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    Digital Camera Lens Focus

    The camera lens focal length determines how much of an image appears whenever you look through a camera viewfinder or at the camera’s digital image viewing screen. Many 35mm film cameras use a 50mm lens for the most original digital image of whatever you’re photographing. By increasing the camera lens focal length you can increase the magnification or in effect, cause subjects to appear to be much closer. Decreasing the camera lens focal length has the exact opposite effect of causing subjects to appear to be more distant. When a lens can adjust its focal length it is commonly referred to as a zoom lens. A number of digital cameras have both optical and digital zoom features. If your camera has macro focusing features for shooting extreme close-ups, you can take images from as close as a few millimeters in front of the camera lens.

    Almost all lower-price range digital cameras or “point-and-shoot" cameras are completely automatic in focus and settings. In these types of cameras, the central processor uses small, circuit board-controlled motors to move the camera lens in or out to focus on the subject based on feedback from an optical distance measuring system. The digital camera’s central microprocessor also receives information from the camera’s auto-focusing system and the camera’s light meter. Other small circuit board-controlled motors then open and close the digital camera’s light aperture (or f-stop). These factors in combination, aperture f-stop, shutter speed, focus and effective focal length or zoom, create the exposure to produce a digital image. Depending on your digital camera price range, production year, make and model, it will come equipped with one of the following four types of lenses.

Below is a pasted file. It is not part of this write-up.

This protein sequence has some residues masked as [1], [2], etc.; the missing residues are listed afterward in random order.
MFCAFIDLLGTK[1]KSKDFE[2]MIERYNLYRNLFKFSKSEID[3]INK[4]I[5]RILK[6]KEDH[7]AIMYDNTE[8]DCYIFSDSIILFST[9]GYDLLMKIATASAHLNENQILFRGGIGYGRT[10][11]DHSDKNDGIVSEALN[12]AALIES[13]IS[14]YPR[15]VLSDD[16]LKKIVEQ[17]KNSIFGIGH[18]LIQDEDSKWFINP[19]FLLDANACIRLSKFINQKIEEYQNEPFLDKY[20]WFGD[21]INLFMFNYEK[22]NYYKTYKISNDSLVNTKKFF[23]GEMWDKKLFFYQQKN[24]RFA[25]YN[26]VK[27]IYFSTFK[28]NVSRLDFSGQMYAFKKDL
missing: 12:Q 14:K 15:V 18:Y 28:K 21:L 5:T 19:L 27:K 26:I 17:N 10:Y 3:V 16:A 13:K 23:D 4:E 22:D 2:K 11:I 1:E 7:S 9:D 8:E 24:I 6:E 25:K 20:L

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    The Four Lens Types of Digital Cameras:

    1. Fixed-focus, fixed-zoom lenses - These types of lenses are found on disposable and low-end price range cameras (both digital and film).

    2. Optical-zoom lenses with automatic or manual focus – These types of lenses have two or three focus “setting ranges" such as close-up, portrait and landscape which allow the taking of photographs of flowers at one focus setting, peoples faces and torsos at a second focus setting, and the photography of scenes and views like landscapes at this focus setting.

    3. Digital zoom - Using digital zoom, the camera records pixel information from the image sensor’s center and extrapolates that information to create a complete digital image. When the camera image sensor resolution is high, the digital image produced appears sharp. A very blurred, grainy or hazy image results when the camera image sensor resolution is low. A similar process would occur if you cut the central part out of a digital image and then enlarged that small portion of the image using photo editing software.

    4. Interchangeable lenses - As with higher-end SLR film cameras, you can remove and change the lenses of a digital camera designed in this manner. These are called DSLR or digital single lens reflex cameras. The camera is capable of using a series of different focal length or zoom lenses.

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    There you have it. Now you should have a much better idea of how a digital camera works. But to help yourself understand each of these digital photography imaging-related factors, why not look into some tutorials to make advanced photography simple?